/‘I’ll be darned’: Biden reacts to pivotal German election result – CNBC

‘I’ll be darned’: Biden reacts to pivotal German election result – CNBC

U.S. President Joe Biden answers questions from reporters after speaking about coronavirus disease (COVID-19) vaccines and booster shots in the State Dining Room at the White House in Washington, U.S., September 24, 2021.

Evelyn Hockstein | Reuters

U.S. President Joe Biden said “I will be darned” on Sunday, after a reporter told him the Social Democratic Party was ahead in Germany’s historic federal election. 

Biden, who had spent the weekend at Camp David, did not know who was projected to win the German vote until he got back to Washington D.C.

“They’re solid,” Biden said of the results when told the SPD was expected to beat Angela Merkel’s conservative alliance, according to Reuters. 

Early results Monday gave the center-left SPD the largest share of the vote with 25.9%, according to the country’s Federal Returning Officer, with Merkel’s right-leaning bloc of the Christian Democratic Union and Christian Social Union getting 24.1% of the vote.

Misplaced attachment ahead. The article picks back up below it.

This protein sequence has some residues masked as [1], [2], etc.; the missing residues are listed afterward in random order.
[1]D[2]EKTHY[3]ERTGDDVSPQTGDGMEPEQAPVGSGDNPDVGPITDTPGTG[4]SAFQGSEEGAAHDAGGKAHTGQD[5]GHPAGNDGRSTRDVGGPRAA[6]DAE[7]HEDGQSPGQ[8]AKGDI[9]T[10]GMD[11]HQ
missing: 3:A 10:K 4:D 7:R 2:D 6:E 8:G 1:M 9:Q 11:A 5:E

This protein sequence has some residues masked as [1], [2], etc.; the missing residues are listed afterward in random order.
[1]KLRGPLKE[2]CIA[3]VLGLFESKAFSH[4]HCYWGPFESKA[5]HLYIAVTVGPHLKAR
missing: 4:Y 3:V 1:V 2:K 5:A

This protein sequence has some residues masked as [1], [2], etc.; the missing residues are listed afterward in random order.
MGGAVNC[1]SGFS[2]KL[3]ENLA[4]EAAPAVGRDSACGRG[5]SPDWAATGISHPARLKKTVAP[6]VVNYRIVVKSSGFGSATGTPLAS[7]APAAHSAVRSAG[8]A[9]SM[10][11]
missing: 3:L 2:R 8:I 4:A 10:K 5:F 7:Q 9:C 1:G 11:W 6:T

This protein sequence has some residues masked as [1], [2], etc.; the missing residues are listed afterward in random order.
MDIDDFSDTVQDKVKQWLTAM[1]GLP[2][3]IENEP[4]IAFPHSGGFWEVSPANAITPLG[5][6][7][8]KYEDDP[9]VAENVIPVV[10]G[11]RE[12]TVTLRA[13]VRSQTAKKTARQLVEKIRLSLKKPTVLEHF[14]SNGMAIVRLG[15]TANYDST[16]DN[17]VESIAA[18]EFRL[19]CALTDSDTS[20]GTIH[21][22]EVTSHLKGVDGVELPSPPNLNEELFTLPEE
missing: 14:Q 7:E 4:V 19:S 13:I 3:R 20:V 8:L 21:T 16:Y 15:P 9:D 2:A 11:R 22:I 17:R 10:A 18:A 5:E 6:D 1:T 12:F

Coalition negotiations will now begin, but could take weeks or even months.

The election comes at a time of strained relations between Germany and the U.S. and the next German government will have to work closely with the Biden administration if both sides want to smooth tensions.

Issues include the U.S. signing a defense contract with Australia, both countries’ difficult withdrawal from Afghanistan and a lack of a long-term solution to end ongoing trade tariffs. The U.S. also did not allow European travelers into the country this summer, despite the EU opening the doors to U.S. visitors in June.  

At the same time, the United States has also opposed Germany’s deal with Russian energy firm Gazprom for a pipeline that is now completed and pending approval from German regulators.


Daniela Schwarzer, executive director for Europe and Eurasia at Open Society Foundations, said the SPD had a strong group of “quite American-critical people.”

“They need to be convinced truly that the transatlantic alliance is something that we, at this point, very urgently need,” she told CNBC in Berlin.

She also said that, going forward, the big question is whether the transatlantic alliance “can now align on a major strategy that is about Western liberal democracy, where the EU is not just forced to adopt American standards but can actually have this role of being a true partner — which means we need to invest more in ourselves, in defense, in technological development and so on.”

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